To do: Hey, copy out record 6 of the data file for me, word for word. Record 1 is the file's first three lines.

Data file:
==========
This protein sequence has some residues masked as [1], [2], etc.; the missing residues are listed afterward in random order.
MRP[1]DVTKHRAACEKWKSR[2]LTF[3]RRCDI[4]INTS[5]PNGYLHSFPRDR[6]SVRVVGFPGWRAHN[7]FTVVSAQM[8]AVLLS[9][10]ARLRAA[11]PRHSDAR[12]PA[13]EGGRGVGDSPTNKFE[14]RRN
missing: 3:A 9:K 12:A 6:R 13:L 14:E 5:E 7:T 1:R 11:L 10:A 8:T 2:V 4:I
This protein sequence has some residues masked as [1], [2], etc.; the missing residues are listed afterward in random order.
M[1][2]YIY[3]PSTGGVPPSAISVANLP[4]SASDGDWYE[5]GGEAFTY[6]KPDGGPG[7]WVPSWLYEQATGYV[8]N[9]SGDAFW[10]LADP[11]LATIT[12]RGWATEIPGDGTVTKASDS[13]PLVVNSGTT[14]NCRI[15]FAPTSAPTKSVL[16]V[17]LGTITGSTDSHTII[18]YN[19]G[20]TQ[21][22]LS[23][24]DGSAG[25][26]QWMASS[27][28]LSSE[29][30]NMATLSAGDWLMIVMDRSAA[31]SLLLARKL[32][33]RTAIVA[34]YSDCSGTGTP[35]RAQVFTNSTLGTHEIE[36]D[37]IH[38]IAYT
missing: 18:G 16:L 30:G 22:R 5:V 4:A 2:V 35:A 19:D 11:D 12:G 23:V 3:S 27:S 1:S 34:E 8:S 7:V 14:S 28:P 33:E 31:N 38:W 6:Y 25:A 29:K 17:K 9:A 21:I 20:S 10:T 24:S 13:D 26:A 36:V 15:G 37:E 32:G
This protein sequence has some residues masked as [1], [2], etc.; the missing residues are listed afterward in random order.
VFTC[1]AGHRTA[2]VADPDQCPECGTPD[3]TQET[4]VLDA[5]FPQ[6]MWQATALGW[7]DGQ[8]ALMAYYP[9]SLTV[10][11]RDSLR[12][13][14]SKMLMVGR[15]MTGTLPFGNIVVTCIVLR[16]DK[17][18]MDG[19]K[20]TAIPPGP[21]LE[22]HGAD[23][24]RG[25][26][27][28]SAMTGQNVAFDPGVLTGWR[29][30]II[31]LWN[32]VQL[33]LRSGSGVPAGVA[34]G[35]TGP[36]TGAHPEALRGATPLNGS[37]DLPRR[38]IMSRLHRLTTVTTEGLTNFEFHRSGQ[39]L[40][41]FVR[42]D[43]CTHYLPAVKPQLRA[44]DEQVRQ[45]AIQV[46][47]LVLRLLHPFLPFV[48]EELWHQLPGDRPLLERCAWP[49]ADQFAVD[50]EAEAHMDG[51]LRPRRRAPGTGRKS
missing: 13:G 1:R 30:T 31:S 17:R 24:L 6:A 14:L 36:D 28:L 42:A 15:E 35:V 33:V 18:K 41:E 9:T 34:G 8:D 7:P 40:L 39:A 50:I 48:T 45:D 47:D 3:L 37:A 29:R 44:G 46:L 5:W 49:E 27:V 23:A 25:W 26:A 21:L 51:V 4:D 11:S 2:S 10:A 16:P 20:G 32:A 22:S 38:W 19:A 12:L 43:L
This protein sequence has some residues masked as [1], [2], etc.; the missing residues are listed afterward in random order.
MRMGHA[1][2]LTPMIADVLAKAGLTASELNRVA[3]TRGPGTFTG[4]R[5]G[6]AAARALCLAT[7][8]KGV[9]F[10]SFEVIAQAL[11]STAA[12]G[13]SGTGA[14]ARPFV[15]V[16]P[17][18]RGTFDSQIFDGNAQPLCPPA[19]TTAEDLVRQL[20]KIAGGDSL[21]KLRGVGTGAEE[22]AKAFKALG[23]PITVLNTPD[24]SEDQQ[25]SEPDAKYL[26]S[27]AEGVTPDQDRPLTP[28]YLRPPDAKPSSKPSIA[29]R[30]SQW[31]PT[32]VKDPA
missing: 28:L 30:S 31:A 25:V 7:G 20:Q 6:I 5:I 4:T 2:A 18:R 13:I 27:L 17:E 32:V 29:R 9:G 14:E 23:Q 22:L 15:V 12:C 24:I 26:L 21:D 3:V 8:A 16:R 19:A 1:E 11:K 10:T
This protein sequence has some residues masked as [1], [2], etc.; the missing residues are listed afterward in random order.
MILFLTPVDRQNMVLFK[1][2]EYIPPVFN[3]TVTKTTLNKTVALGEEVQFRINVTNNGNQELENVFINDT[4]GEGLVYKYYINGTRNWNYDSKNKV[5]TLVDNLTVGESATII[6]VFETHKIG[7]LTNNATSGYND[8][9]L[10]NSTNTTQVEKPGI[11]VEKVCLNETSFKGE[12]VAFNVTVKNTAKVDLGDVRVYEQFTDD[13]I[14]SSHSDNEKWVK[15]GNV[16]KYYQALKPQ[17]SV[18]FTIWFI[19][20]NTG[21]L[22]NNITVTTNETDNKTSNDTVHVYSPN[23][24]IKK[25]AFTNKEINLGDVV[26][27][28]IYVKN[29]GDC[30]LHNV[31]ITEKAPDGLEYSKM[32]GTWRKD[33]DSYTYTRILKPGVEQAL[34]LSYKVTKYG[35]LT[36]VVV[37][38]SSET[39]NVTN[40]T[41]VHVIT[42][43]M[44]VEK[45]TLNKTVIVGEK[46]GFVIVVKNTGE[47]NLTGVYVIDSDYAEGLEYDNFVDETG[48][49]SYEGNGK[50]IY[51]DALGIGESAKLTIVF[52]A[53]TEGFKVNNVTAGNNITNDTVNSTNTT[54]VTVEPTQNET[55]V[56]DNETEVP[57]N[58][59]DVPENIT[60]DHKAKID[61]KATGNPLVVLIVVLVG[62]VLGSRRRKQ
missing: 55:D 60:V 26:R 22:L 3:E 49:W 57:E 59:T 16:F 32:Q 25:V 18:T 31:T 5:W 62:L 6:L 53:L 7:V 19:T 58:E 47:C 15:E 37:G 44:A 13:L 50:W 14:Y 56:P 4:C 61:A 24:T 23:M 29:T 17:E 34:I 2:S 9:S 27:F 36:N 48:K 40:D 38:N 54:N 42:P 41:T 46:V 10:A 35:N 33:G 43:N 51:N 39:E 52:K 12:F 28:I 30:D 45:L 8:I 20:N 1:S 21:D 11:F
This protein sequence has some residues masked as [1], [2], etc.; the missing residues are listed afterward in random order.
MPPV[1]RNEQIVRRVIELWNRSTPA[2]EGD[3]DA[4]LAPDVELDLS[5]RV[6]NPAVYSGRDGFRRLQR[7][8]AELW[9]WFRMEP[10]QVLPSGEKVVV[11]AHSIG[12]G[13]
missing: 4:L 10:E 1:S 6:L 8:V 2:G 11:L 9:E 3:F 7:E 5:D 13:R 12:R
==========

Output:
This protein sequence has some residues masked as [1], [2], etc.; the missing residues are listed afterward in random order.
MPPV[1]RNEQIVRRVIELWNRSTPA[2]EGD[3]DA[4]LAPDVELDLS[5]RV[6]NPAVYSGRDGFRRLQR[7][8]AELW[9]WFRMEP[10]QVLPSGEKVVV[11]AHSIG[12]G[13]
missing: 4:L 10:E 1:S 6:L 8:V 2:G 11:L 9:E 3:F 7:E 5:D 13:R 12:R